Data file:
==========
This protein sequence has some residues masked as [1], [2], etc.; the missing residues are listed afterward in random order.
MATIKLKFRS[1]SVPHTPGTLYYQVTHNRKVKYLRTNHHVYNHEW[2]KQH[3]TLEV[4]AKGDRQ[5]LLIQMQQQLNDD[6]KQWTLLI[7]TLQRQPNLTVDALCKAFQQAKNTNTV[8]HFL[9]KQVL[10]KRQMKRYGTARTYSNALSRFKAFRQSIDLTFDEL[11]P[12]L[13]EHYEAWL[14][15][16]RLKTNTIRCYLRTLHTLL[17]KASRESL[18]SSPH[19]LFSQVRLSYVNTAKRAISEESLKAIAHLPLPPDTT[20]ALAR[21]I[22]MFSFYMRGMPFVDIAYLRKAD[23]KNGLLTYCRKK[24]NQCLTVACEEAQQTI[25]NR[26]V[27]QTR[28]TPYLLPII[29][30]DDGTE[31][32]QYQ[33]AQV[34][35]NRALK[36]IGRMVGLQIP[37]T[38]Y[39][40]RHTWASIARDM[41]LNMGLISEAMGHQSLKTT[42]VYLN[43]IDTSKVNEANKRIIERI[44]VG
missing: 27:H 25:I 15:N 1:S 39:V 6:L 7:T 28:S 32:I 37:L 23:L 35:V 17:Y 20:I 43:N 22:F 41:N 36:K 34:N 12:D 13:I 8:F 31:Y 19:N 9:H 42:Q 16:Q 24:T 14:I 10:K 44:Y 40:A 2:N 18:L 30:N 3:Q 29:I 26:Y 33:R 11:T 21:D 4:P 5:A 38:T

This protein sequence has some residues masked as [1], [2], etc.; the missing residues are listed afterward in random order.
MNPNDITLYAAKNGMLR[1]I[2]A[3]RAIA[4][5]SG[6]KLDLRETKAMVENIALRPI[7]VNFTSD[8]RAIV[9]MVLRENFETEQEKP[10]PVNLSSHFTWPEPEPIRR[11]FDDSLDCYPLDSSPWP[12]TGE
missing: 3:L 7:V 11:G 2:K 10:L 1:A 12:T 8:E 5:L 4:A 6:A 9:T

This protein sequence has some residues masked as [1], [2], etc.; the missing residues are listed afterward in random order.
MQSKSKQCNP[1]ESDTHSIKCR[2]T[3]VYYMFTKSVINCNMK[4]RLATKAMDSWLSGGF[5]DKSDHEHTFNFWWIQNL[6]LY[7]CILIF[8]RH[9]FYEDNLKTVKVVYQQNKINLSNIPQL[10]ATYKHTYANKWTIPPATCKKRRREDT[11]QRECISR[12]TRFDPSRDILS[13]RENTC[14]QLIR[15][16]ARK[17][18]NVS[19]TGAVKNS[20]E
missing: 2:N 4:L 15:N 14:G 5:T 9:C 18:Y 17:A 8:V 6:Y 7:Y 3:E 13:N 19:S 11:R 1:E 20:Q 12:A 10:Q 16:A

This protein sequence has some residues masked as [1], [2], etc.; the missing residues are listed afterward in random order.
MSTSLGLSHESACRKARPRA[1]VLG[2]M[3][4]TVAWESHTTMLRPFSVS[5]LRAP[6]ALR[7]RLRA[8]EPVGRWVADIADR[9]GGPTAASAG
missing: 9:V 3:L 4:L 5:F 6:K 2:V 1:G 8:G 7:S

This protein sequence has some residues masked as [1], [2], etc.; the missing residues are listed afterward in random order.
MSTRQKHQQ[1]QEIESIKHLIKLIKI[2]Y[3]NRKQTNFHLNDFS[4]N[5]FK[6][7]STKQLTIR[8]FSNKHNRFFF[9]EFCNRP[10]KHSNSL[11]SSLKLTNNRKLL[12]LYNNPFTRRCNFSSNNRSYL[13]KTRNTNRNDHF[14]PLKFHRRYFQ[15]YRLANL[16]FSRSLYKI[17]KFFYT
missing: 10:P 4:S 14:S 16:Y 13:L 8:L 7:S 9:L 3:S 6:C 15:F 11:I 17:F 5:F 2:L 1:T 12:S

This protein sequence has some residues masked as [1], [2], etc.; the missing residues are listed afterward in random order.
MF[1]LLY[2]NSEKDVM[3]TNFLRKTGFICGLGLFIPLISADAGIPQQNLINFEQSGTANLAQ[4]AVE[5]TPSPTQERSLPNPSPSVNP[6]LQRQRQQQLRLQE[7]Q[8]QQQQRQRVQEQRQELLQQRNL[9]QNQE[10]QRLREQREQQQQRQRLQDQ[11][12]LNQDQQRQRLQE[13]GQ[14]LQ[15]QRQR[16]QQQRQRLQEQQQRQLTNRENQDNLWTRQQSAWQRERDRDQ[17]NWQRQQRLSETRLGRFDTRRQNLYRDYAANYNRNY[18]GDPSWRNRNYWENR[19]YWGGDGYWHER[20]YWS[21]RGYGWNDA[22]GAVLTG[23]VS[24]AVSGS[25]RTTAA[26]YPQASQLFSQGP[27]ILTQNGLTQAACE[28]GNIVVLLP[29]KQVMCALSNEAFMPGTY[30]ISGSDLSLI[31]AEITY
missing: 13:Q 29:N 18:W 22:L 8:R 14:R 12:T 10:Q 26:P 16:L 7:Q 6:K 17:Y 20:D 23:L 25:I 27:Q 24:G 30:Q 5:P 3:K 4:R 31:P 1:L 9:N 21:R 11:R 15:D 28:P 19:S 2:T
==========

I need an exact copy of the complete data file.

This protein sequence has some residues masked as [1], [2], etc.; the missing residues are listed afterward in random order.
MATIKLKFRS[1]SVPHTPGTLYYQVTHNRKVKYLRTNHHVYNHEW[2]KQH[3]TLEV[4]AKGDRQ[5]LLIQMQQQLNDD[6]KQWTLLI[7]TLQRQPNLTVDALCKAFQQAKNTNTV[8]HFL[9]KQVL[10]KRQMKRYGTARTYSNALSRFKAFRQSIDLTFDEL[11]P[12]L[13]EHYEAWL[14][15][16]RLKTNTIRCYLRTLHTLL[17]KASRESL[18]SSPH[19]LFSQVRLSYVNTAKRAISEESLKAIAHLPLPPDTT[20]ALAR[21]I[22]MFSFYMRGMPFVDIAYLRKAD[23]KNGLLTYCRKK[24]NQCLTVACEEAQQTI[25]NR[26]V[27]QTR[28]TPYLLPII[29][30]DDGTE[31][32]QYQ[33]AQV[34][35]NRALK[36]IGRMVGLQIP[37]T[38]Y[39][40]RHTWASIARDM[41]LNMGLISEAMGHQSLKTT[42]VYLN[43]IDTSKVNEANKRIIERI[44]VG
missing: 27:H 25:I 15:N 1:S 39:V 6:L 7:T 28:S 32:I 37:L 23:L 35:V 17:Y 20:I 43:N 22:F 41:N 36:K 34:N 12:D 13:I 8:F 31:Y 19:N 9:H 42:Q 16:Q 24:T 14:I 10:K 44:Y 40:A 2:N 18:L 30:N 3:Q 29:I 26:Y 33:R 11:T 21:D 4:P 5:A 38:T

This protein sequence has some residues masked as [1], [2], etc.; the missing residues are listed afterward in random order.
MNPNDITLYAAKNGMLR[1]I[2]A[3]RAIA[4][5]SG[6]KLDLRETKAMVENIALRPI[7]VNFTSD[8]RAIV[9]MVLRENFETEQEKP[10]PVNLSSHFTWPEPEPIRR[11]FDDSLDCYPLDSSPWP[12]TGE
missing: 3:L 7:V 11:G 2:K 10:L 1:A 12:T 8:E 5:L 4:A 6:A 9:T

This protein sequence has some residues masked as [1], [2], etc.; the missing residues are listed afterward in random order.
MQSKSKQCNP[1]ESDTHSIKCR[2]T[3]VYYMFTKSVINCNMK[4]RLATKAMDSWLSGGF[5]DKSDHEHTFNFWWIQNL[6]LY[7]CILIF[8]RH[9]FYEDNLKTVKVVYQQNKINLSNIPQL[10]ATYKHTYANKWTIPPATCKKRRREDT[11]QRECISR[12]TRFDPSRDILS[13]RENTC[14]QLIR[15][16]ARK[17][18]NVS[19]TGAVKNS[20]E
missing: 2:N 4:L 15:N 14:G 5:T 9:C 18:Y 17:A 8:V 6:Y 7:Y 3:E 13:N 19:S 11:R 1:E 20:Q 12:A 10:Q 16:A

This protein sequence has some residues masked as [1], [2], etc.; the missing residues are listed afterward in random order.
MSTSLGLSHESACRKARPRA[1]VLG[2]M[3][4]TVAWESHTTMLRPFSVS[5]LRAP[6]ALR[7]RLRA[8]EPVGRWVADIADR[9]GGPTAASAG
missing: 9:V 3:L 4:L 5:F 6:K 2:V 1:G 8:G 7:S

This protein sequence has some residues masked as [1], [2], etc.; the missing residues are listed afterward in random order.
MSTRQKHQQ[1]QEIESIKHLIKLIKI[2]Y[3]NRKQTNFHLNDFS[4]N[5]FK[6][7]STKQLTIR[8]FSNKHNRFFF[9]EFCNRP[10]KHSNSL[11]SSLKLTNNRKLL[12]LYNNPFTRRCNFSSNNRSYL[13]KTRNTNRNDHF[14]PLKFHRRYFQ[15]YRLANL[16]FSRSLYKI[17]KFFYT
missing: 10:P 4:S 14:S 16:Y 13:L 8:L 7:S 9:L 3:S 6:C 15:F 11:I 17:F 5:F 2:L 1:T 12:S

This protein sequence has some residues masked as [1], [2], etc.; the missing residues are listed afterward in random order.
MF[1]LLY[2]NSEKDVM[3]TNFLRKTGFICGLGLFIPLISADAGIPQQNLINFEQSGTANLAQ[4]AVE[5]TPSPTQERSLPNPSPSVNP[6]LQRQRQQQLRLQE[7]Q[8]QQQQRQRVQEQRQELLQQRNL[9]QNQE[10]QRLREQREQQQQRQRLQDQ[11][12]LNQDQQRQRLQE[13]GQ[14]LQ[15]QRQR[16]QQQRQRLQEQQQRQLTNRENQDNLWTRQQSAWQRERDRDQ[17]NWQRQQRLSETRLGRFDTRRQNLYRDYAANYNRNY[18]GDPSWRNRNYWENR[19]YWGGDGYWHER[20]YWS[21]RGYGWNDA[22]GAVLTG[23]VS[24]AVSGS[25]RTTAA[26]YPQASQLFSQGP[27]ILTQNGLTQAACE[28]GNIVVLLP[29]KQVMCALSNEAFMPGTY[30]ISGSDLSLI[31]AEITY
missing: 13:Q 29:N 18:W 22:L 8:R 14:R 12:T 10:Q 26:P 16:L 7:Q 6:K 17:Y 20:D 23:L 25:I 27:Q 24:G 30:Q 5:P 3:K 4:R 31:P 1:L 9:N 21:R 11:R 15:D 28:P 19:S 2:T